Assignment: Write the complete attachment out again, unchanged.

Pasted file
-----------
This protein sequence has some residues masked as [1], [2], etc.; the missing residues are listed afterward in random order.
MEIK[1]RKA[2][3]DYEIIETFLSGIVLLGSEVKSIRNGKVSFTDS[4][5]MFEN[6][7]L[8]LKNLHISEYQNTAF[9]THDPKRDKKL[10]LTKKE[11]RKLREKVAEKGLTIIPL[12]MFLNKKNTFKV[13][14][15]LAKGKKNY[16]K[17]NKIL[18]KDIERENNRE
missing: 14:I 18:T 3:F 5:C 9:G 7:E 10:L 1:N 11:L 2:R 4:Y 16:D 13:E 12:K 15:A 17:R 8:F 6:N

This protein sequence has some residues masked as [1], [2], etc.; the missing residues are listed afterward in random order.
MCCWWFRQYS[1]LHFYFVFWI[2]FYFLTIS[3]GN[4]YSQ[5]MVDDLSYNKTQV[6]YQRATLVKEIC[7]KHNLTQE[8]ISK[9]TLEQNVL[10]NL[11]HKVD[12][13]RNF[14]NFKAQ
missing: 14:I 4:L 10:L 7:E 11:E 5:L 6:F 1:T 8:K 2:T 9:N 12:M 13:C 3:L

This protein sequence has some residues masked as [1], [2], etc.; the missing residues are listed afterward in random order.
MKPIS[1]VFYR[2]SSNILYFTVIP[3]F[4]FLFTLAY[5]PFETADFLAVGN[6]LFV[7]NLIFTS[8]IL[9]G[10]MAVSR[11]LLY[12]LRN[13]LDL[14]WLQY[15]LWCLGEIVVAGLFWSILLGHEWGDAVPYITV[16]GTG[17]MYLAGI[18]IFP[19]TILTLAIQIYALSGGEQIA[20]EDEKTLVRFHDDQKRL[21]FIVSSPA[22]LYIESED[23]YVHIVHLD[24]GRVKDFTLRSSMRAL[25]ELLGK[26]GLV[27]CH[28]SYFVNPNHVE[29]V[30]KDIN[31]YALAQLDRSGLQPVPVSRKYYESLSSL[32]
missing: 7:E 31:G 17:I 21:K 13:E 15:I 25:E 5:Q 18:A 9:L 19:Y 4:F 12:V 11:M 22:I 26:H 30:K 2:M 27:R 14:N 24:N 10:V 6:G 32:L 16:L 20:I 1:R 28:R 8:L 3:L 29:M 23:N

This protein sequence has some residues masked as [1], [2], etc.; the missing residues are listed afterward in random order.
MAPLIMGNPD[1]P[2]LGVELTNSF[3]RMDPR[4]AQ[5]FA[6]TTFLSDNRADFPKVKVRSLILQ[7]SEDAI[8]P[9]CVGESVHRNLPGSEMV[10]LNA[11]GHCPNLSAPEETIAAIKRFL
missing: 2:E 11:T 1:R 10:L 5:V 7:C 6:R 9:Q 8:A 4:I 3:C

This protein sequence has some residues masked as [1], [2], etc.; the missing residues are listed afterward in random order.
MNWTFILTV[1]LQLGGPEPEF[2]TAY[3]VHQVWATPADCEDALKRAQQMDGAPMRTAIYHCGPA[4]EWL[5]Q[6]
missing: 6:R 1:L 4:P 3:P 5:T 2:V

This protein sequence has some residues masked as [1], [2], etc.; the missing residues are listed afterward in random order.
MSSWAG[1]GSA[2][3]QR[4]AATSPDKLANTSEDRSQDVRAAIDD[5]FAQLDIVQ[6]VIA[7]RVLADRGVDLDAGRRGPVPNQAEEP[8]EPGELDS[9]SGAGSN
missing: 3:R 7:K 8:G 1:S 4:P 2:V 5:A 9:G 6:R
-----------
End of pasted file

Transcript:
This protein sequence has some residues masked as [1], [2], etc.; the missing residues are listed afterward in random order.
MEIK[1]RKA[2][3]DYEIIETFLSGIVLLGSEVKSIRNGKVSFTDS[4][5]MFEN[6][7]L[8]LKNLHISEYQNTAF[9]THDPKRDKKL[10]LTKKE[11]RKLREKVAEKGLTIIPL[12]MFLNKKNTFKV[13][14][15]LAKGKKNY[16]K[17]NKIL[18]KDIERENNRE
missing: 14:I 18:T 3:F 5:C 9:G 7:E 10:L 1:N 11:L 2:R 4:Y 16:D 13:E 12:K 15:A 17:R 8:F 6:N

This protein sequence has some residues masked as [1], [2], etc.; the missing residues are listed afterward in random order.
MCCWWFRQYS[1]LHFYFVFWI[2]FYFLTIS[3]GN[4]YSQ[5]MVDDLSYNKTQV[6]YQRATLVKEIC[7]KHNLTQE[8]ISK[9]TLEQNVL[10]NL[11]HKVD[12][13]RNF[14]NFKAQ
missing: 14:I 4:L 10:L 7:E 11:E 5:L 6:F 1:T 8:K 2:T 9:N 12:M 13:C 3:L

This protein sequence has some residues masked as [1], [2], etc.; the missing residues are listed afterward in random order.
MKPIS[1]VFYR[2]SSNILYFTVIP[3]F[4]FLFTLAY[5]PFETADFLAVGN[6]LFV[7]NLIFTS[8]IL[9]G[10]MAVSR[11]LLY[12]LRN[13]LDL[14]WLQY[15]LWCLGEIVVAGLFWSILLGHEWGDAVPYITV[16]GTG[17]MYLAGI[18]IFP[19]TILTLAIQIYALSGGEQIA[20]EDEKTLVRFHDDQKRL[21]FIVSSPA[22]LYIESED[23]YVHIVHLD[24]GRVKDFTLRSSMRAL[25]ELLGK[26]GLV[27]CH[28]SYFVNPNHVE[29]V[30]KDIN[31]YALAQLDRSGLQPVPVSRKYYESLSSL[32]
missing: 7:E 31:G 17:I 21:K 13:E 15:I 25:E 5:Q 18:A 9:L 19:Y 4:F 12:V 11:M 22:I 26:H 30:K 2:M 27:R 14:N 24:N 10:V 6:G 32:L 16:L 20:I 1:R 28:R 8:L 3:L 29:M 23:N

This protein sequence has some residues masked as [1], [2], etc.; the missing residues are listed afterward in random order.
MAPLIMGNPD[1]P[2]LGVELTNSF[3]RMDPR[4]AQ[5]FA[6]TTFLSDNRADFPKVKVRSLILQ[7]SEDAI[8]P[9]CVGESVHRNLPGSEMV[10]LNA[11]GHCPNLSAPEETIAAIKRFL
missing: 2:E 11:T 1:R 10:L 5:V 7:C 6:R 9:Q 8:A 4:I 3:C

This protein sequence has some residues masked as [1], [2], etc.; the missing residues are listed afterward in random order.
MNWTFILTV[1]LQLGGPEPEF[2]TAY[3]VHQVWATPADCEDALKRAQQMDGAPMRTAIYHCGPA[4]EWL[5]Q[6]
missing: 6:R 1:L 4:P 3:P 5:T 2:V

This protein sequence has some residues masked as [1], [2], etc.; the missing residues are listed afterward in random order.
MSSWAG[1]GSA[2][3]QR[4]AATSPDKLANTSEDRSQDVRAAIDD[5]FAQLDIVQ[6]VIA[7]RVLADRGVDLDAGRRGPVPNQAEEP[8]EPGELDS[9]SGAGSN
missing: 3:R 7:K 8:G 1:S 4:P 2:V 5:A 9:G 6:R